Political Power and Social Theory: Volume 20

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Table of contents

(21 chapters)

Political Power and Social Theory is a peer-reviewed annual journal committed to advancing the interdisciplinary understanding of the linkages between political power, class relations, and historical development. The journal welcomes both empirical and theoretical work and is willing to consider papers of substantial length. Publication decisions are made by the editor in consultation with the members of the editorial board and anonymous reviewers. For information on submissions, please see the journal website at www.bu.edu/sociology/ppst.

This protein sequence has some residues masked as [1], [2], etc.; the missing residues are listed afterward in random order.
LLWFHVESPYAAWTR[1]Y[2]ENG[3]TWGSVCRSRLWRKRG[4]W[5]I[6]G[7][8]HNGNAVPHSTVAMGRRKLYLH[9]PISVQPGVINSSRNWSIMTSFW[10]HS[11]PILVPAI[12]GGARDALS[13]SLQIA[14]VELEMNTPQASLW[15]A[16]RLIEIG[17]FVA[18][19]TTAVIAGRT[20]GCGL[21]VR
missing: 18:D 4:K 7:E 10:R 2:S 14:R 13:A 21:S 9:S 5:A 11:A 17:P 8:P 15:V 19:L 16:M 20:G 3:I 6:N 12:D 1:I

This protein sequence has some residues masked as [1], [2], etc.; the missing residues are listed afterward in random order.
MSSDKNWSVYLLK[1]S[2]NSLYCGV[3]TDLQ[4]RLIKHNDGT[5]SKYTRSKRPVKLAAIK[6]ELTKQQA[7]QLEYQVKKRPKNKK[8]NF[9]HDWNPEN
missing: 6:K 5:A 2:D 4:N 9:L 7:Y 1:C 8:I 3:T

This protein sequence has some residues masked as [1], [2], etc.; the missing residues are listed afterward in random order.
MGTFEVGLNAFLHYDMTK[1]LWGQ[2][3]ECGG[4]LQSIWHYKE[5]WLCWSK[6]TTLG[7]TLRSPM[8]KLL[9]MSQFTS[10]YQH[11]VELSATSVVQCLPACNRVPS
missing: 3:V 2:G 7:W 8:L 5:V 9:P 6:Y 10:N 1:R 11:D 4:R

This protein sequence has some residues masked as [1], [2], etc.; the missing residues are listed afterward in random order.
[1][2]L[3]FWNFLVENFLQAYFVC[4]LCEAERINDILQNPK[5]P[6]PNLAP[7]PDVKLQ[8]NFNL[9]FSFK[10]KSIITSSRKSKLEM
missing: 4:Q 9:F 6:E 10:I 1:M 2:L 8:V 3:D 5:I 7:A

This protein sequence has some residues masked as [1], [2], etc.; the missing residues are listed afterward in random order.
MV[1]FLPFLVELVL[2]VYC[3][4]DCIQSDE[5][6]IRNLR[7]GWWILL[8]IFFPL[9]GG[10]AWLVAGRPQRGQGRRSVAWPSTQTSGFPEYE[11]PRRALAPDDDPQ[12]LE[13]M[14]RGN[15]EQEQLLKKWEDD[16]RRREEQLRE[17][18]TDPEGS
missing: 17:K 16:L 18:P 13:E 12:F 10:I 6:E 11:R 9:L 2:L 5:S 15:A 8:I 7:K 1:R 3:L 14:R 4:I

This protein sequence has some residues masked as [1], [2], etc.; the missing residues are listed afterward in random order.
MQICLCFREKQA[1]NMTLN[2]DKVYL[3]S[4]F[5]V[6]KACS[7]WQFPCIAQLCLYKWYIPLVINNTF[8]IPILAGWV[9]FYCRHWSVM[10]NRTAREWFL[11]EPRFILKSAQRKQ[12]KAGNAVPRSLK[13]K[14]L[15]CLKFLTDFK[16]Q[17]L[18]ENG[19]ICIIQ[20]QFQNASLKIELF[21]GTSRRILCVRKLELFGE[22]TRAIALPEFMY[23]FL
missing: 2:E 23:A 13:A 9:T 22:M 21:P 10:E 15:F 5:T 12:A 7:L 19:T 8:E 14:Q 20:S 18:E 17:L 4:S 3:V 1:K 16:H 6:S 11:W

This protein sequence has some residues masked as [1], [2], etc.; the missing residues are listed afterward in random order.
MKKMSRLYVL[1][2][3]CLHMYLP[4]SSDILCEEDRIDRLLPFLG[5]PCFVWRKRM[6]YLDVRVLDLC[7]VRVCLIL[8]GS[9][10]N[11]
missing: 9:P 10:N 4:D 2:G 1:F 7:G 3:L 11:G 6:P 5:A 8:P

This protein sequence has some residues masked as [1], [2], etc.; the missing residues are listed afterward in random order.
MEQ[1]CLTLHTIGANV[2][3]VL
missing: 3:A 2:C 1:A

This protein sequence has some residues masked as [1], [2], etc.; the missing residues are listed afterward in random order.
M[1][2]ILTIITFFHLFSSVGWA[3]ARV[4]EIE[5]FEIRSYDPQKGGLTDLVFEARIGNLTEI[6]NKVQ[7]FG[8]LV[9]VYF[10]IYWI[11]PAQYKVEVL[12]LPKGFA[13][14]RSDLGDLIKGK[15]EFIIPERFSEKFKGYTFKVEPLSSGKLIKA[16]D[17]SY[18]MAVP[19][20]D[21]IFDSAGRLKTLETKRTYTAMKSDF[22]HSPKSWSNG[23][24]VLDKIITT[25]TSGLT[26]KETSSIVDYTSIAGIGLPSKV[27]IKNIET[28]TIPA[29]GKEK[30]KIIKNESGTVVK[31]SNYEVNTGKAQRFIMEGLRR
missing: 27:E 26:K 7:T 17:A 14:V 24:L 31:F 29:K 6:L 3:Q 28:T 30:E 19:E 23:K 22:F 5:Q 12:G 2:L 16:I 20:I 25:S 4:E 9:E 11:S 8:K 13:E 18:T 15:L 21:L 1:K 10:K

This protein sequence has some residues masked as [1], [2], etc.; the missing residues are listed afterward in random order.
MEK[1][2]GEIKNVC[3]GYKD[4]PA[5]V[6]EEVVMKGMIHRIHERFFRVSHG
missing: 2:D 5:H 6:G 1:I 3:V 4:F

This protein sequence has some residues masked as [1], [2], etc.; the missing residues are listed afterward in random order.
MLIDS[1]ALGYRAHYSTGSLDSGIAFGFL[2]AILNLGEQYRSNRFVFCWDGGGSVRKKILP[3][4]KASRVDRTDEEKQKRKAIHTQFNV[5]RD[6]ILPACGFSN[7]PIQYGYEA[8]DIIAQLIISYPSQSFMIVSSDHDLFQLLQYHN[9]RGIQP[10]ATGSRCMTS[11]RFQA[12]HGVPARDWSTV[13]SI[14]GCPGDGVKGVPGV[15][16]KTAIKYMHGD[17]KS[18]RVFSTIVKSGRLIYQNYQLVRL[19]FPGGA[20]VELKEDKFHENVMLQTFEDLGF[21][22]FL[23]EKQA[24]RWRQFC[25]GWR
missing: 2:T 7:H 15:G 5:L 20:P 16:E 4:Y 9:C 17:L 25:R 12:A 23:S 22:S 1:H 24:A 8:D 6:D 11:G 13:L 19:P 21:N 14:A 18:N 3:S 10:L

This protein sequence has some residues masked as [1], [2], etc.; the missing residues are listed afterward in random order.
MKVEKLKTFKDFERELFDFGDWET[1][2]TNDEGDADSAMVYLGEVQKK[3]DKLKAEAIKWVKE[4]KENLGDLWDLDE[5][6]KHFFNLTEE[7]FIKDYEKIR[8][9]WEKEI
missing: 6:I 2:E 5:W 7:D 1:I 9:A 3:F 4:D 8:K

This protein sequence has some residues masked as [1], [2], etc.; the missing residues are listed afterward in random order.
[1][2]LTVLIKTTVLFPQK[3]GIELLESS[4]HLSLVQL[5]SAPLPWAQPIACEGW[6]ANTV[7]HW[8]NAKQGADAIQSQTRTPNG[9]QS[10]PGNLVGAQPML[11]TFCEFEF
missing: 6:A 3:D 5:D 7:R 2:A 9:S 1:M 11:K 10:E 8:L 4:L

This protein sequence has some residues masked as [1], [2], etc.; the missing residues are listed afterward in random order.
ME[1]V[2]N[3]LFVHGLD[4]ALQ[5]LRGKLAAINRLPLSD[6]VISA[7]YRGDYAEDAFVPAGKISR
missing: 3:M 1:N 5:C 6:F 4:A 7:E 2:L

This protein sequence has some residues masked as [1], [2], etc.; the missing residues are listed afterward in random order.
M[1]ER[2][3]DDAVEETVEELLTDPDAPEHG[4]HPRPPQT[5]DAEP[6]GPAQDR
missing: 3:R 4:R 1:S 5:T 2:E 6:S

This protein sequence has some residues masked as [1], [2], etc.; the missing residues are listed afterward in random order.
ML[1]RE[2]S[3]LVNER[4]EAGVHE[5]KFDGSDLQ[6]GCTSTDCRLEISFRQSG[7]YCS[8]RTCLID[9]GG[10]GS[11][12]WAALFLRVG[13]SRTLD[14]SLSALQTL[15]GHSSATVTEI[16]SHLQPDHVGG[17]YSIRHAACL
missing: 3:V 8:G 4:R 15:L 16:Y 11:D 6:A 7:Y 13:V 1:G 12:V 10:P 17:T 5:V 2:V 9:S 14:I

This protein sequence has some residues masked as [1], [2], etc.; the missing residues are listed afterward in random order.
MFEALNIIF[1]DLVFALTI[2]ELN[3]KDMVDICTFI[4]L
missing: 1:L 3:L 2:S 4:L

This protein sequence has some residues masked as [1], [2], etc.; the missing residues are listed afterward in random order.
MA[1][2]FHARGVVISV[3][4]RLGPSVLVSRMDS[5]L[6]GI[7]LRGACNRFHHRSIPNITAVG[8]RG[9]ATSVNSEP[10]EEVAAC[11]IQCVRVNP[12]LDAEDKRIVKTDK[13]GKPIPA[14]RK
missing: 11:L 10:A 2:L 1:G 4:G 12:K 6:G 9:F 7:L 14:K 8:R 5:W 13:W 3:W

This year's volume of Political Power and Social Theory marks the end of my tenure as editor of this esteemed journal, truly. Although I composed a very similar sentence a year ago, circumstances beyond my control delayed the transition. Thankfully, our new incoming editor, Professor Julian Go, from the Department of Sociology at Boston University, has already started his tenure as this volume goes to press. In addition to undertaking the review of pending and current incoming manuscripts, he also has contributed to this year's volume by agreeing to guest-edit a special section on empire and colonialism. On behalf of the entire editorial board and our readership, I thank Julian for his work on this volume, welcome him to the helm, and wish him well in future volumes. I look forward to continuing my own commitment to PPST as just another member of the editorial board. In the meantime, we can expect some new ideas and new blood in the editorial board as Julian takes over the journal and moves it in new directions. It is an exciting time to consider changes in the field of comparative-historical sociology, as the discipline seeks to accommodate both old and new trends as well as the transforming spatial scales in which political power and social theory are increasingly embedded.